Biopics are all the rage right now! A new one always seems to be in production or nearing release, more often than not unable to hide being very thinly veiled awards show bait. From its egregious promotional posters and trailers, 'The Phantom of the Open' is the latest unapologetic biopic centred around Maurice Flitcroft’s golfing exploits, played enthusiastically by Mark Rylance ('Ready Player One', 'The BFG', 'Bridge of Spies'). If you happen to be unfamiliar with the real-life Flitcroft, he was a shipyard crane operator who one day decided to compete in the British Open – even though he was not a pro golfer but claimed that he was, and to the shock, outrage (and subsequent amusement) of the public and professionals went on to shoot the worst score in British Open history. Faced with multiple bans from golf clubs and the British Open itself, Flitcroft was impressively undeterred and in fact amped up his efforts, taking on whacky disguises and fake personas multiple times in order to play in the British Open.
The premise of 'The Phantom of the Open', based on Scott Murray and Simon Farnaby’s 2010 identically-titled biographical book, is incredibly specific and niche, and the film never once shies away from it. The origin of its absolutely misleading title, which does nothing to help the film’s marketing and raises the question of if the film is somehow a golf-related spoof of the critically-acclaimed musical 'The Phantom of the Opera' by Andrew Llyod Webber (spoiler: it is not) is implied but not explained, and referenced only once in a throwaway voiceover line.
However, in spite of its cringeworthy title, it's actually a lovely film and, to my absolute surprise, I truly enjoyed every minute. That's despite the fact that - one: I am vastly unfamiliar with the Lore of Golf – my golf-related knowledge is unfortunately very much limited to 'High School Musical 2' (2007). It is an undeniable fact. And two: Dare I say we are in a period of biopic film oversaturation right now. They really just keep making these things (and giving them all the awards)! However, 'The Phantom of the Open' harnesses these two things and, by the force of sheer talent and heart from the cast and crew alike, manages to craft a unique and uplifting film capable of rivalling the charm of 'Paddington 2' (2017) - no surprise, as it was also penned by the same writer, Simon Farnaby.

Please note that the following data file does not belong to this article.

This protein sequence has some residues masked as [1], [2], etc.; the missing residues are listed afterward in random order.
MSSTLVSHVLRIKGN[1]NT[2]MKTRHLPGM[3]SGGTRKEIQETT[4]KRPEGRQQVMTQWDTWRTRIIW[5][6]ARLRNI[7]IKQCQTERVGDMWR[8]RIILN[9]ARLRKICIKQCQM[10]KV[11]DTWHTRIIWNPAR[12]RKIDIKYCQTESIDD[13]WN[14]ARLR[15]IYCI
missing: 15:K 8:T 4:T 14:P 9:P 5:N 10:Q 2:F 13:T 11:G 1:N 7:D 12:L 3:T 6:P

The film’s main stars, Mark Rylance as Flitcroft and Sally Hawkins ('The Shape of Water', 'Maudie') as his wife Jean, both put in absolute emotion and effort in capturing the eccentric loving couple. Although Flitcroft’s golfing exploits are definitely a major plot point of the film, the film expands to centre on Flitcroft’s family and how his actions - or rather, attitude toward life - has impacted them. His eldest son Michael, played by Jake Davies ('X + Y', 'Artemis Fowl') - frowns upon his father; while his twin sons James and Gene played by Jonah Lees and Christian Lees are inspired (or disillusioned) by him. The most emotional scenes of the film involve family, as they each chase their respective dreams.
Director Craig Roberts harnesses Simon Farnby’s ultra-charming script to create a quirky and uplifting British comedy that manages, incredibly impressively, to make golfing interesting and fun.
The film’s creative direction stands out, as director Craig Roberts ('Eternal Beauty', 'Just Jim') harnesses Simon Farnby’s ultra-charming script to create a quirky and uplifting British comedy that manages, incredibly impressively, to make golfing interesting and fun. The film sprinkles in gorgeously campy dream sequences and needle drops (a film that includes 'Money, Money, Money' by ABBA automatically makes it very hard for me to dislike). In a particular turning point sequence, the idea to pick up golf is planted in Flitcroft’s head by watching a tournament on TV and a dream sequence unravels as Flitcroft darts through giant golf clubs and balls and walks up a flight of stairs in a tasteful homage to 'The Truman Show'. Jonathan Amos ('Baby Driver', 'Scott Pilgrim vs The World') crafts lively training montages and great moments through his editing choices.
'The Phantom of the Open' never tries to be anything too philosophical or deep, but rather embraces Flitcroft’s can-do attitude and the inherent absurd humour of his exploits. Although sometimes toeing the line of becoming a cheaply basic inspiring feel-good story, the film is simply too likeable to hate. As I pen this review, the 100th biopic in production this year has just been announced (an Amy Winehouse biopic this time). Through the biopic frenzy plaguing Hollywood at the moment, 'The Phantom of the Open' – one about golf, of all things - quietly shines. I wonder if Mark Ryland had to go through a golf boot camp à la the infamous Madonna biopic boot camp to determine his suitable aptitude (or rather, inaptitude) toward golf.